Strategically Enhancing Community Connections Goal of New Duquesne Role
Civic leader William Generett, Jr. tapped to lead efforts
As part of his ambitious vision to dramatically bolster Duquesne University’s relationships with community partners, President Ken Gormley has named William Generett, Jr., the University’s first Vice President for Community Engagement. Generett, who will start on September 1, will provide leadership in support of the University's mission of service and its commitment to the city of Pittsburgh, Western Pennsylvania and the surrounding region.
“When I became President in July 2016 I began my tenure by making a firm commitment to building upon Duquesne University’s storied history, which is deeply intertwined with the region that it helped to build,” said Gormley. “An essential part of the University’s new strategic plan, that will be finalized soon, is a vision for expanding and enhancing the University’s community engagement efforts. Bill Generett is a highly recognized civic leader with a distinguished career in community and economic development. His expertise, community connections and passion for improving our region will help to make this vision a reality.”
The University’s new draft strategic plan heavily emphasizes community engagement, aligning it with the Spiritan founders’ principles of positively impacting the local community, the region, and the world around it.
“Duquesne University and I both have community service as a part of our DNA. I have witnessed first-hand both the power and promise of Duquesne’s commitment. I am humbled and honored to build upon this great anchor institution’s legacy of service to community,” said Generett.
Generett will facilitate and develop relationships with community organizations, local governments, and civic organizations, strengthening the University's partnerships with its neighbors. He will also work to advance community engaged research, teaching, and scholarship, in conjunction with the Center for Community-Engaged Teaching and Research, and coordinate and support co-curricular engagement.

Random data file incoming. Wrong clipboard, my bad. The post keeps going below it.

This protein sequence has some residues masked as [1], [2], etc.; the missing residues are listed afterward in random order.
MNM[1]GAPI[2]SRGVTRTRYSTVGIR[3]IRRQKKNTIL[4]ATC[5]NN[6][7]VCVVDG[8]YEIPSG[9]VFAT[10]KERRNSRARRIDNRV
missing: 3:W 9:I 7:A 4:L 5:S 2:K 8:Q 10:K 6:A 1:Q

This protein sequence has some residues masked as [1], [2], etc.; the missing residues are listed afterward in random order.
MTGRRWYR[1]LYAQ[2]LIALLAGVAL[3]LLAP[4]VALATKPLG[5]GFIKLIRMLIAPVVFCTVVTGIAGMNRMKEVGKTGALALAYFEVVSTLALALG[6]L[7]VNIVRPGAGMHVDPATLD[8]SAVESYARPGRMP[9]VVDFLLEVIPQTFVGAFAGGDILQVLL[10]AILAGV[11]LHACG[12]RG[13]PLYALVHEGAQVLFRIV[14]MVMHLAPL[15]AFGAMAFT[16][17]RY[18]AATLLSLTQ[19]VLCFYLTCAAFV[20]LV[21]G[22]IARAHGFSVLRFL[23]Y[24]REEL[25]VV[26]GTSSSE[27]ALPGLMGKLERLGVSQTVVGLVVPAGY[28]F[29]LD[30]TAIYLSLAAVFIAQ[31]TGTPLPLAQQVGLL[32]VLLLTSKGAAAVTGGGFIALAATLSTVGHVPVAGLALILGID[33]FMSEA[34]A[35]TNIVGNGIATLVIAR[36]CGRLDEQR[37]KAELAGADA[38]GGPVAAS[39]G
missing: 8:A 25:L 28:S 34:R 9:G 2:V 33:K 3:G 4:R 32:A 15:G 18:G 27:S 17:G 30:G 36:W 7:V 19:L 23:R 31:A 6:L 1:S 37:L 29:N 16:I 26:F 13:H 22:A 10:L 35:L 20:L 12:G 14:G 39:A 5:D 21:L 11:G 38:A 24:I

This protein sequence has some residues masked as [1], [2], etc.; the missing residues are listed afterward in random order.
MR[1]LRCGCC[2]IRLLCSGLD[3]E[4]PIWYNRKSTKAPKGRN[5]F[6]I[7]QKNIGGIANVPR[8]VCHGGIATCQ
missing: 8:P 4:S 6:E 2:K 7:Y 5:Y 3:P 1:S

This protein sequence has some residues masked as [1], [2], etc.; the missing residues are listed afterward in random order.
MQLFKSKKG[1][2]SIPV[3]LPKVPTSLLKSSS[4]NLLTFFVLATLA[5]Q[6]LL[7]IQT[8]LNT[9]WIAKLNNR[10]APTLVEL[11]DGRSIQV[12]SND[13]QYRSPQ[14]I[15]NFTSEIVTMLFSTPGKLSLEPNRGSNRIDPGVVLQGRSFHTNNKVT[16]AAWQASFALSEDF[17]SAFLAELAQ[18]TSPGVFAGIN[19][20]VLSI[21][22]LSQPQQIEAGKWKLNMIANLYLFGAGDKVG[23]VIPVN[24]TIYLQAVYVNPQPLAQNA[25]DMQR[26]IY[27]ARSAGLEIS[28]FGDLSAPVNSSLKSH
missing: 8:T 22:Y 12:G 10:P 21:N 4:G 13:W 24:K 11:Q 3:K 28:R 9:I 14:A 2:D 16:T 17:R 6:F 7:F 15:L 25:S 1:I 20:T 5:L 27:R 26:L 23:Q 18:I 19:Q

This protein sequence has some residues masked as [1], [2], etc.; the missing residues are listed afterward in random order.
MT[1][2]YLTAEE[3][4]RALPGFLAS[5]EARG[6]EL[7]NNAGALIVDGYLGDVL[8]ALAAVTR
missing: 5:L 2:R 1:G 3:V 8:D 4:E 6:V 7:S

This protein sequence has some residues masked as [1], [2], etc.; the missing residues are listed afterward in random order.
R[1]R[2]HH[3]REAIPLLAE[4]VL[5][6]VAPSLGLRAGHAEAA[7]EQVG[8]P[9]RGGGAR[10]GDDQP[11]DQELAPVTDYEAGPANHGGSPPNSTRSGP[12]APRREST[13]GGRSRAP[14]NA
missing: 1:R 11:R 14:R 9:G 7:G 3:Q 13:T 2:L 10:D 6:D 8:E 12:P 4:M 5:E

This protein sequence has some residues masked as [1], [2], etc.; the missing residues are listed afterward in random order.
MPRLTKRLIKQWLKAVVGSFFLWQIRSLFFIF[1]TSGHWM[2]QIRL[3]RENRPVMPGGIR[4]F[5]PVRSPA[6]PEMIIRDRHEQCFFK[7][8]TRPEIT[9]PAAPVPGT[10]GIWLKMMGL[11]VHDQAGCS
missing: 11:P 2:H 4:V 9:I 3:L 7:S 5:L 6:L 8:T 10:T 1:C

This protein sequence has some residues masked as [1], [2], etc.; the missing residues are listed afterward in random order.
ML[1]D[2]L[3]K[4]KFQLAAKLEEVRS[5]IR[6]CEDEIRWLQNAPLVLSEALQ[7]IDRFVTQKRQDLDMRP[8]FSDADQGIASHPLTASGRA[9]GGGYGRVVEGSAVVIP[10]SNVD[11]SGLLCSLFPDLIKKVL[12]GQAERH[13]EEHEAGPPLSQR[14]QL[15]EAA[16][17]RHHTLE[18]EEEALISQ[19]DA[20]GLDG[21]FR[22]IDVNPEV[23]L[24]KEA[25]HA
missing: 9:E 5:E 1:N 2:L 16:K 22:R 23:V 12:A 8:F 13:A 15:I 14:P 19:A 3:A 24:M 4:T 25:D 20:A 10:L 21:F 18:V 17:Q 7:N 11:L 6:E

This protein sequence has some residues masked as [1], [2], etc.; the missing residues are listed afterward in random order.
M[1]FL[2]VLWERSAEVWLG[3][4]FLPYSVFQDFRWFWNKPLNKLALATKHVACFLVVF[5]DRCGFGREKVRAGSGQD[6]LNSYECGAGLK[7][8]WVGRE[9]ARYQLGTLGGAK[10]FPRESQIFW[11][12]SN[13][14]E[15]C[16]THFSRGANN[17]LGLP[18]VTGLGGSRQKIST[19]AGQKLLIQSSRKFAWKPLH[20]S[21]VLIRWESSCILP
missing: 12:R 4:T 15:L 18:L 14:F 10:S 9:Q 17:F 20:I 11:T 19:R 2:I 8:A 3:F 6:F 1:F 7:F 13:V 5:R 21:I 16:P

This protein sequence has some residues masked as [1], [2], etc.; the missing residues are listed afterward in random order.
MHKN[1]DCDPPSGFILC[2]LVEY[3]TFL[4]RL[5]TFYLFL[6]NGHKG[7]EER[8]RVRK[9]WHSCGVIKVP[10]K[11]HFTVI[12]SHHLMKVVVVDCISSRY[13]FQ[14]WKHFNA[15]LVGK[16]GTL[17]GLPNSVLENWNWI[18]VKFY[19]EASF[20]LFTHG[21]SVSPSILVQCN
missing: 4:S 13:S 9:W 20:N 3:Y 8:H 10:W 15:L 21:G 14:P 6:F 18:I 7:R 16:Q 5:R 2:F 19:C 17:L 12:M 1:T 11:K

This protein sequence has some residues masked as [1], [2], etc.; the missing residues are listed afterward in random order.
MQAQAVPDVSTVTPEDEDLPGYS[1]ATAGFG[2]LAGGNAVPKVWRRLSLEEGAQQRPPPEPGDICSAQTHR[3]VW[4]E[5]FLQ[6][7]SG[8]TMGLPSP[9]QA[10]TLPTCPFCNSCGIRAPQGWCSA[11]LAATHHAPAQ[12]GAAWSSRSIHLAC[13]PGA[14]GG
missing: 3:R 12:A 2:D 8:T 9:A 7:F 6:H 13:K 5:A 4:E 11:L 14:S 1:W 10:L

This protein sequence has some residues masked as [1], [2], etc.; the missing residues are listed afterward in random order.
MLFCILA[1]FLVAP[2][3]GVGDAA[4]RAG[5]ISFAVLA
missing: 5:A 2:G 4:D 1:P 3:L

Generett currently serves as president and chief executive officer of Urban Innovation21, a unique public-private partnership started in 2007 by Duquesne, the Hill House Economic Development Corporation and UPMC Health Plan. Under his leadership, Urban Innovation21 was recognized nationally for connecting underserved communities to Western Pennsylvania’s most successful economies and launched new entities to spur interest in economic development, including the Citizen Science Lab, Pittsburgh’s first and only life sciences community laboratory.
He is also a fellow of the Business Alliance for Local Living Economies (BALLE), which is designed for leaders who are advancing the development of healthy and equitable economies.
Generett has held numerous leadership positions in community-based, corporate, and legal sectors. From 2007 to 2009, he served as executive director of the Hill House Economic Development Corporation, where he led efforts to engage in successful entrepreneurial ventures and real estate development in Pittsburgh’s Hill District.
In 2014, U.S. Secretary of Commerce Penny Pritzker appointed Generett to serve on the National Advisory Council on Innovation and Entrepreneurship, which advises the Department of Commerce on issues related to accelerating innovation, expanding entrepreneurship, and developing a globally competitive workforce.
Generett is a very active member of the community, and has served as a member of many regional nonprofit boards and advisory committees including Pittsburgh Cultural Trust, Pittsburgh Mercy Health System, the Heinz Endowments African American Male Advisory Committee, Neighborhood Allies, the Business Advisory Council of the Federal Reserve Bank of Cleveland, Dick Thornburgh Forum for Law and Public Policy, Innovation Works and Sustainable Pittsburgh, among others.
A native of Pittsburgh, Generett earned his J.D. from Emory University School of Law and is a Phi Beta Kappa, magna cum laude graduate of Morehouse College. In 2016, he was awarded an honorary doctorate by Carlow University.
He is married to Gretchen Givens Generett, Ph.D., an associate professor in Duquesne’s School of Education. They are the proud parents of two children, William III and Gabrielle.
Founded in 1878, Duquesne is consistently ranked among the nation's top Catholic universities for its award-winning faculty and tradition of academic excellence. Duquesne, a campus of nearly 9,500 graduate and undergraduate students, has been nationally recognized for its academic programs, community service and commitment to sustainability. Follow Duquesne University on Facebook, Twitter and Instagram.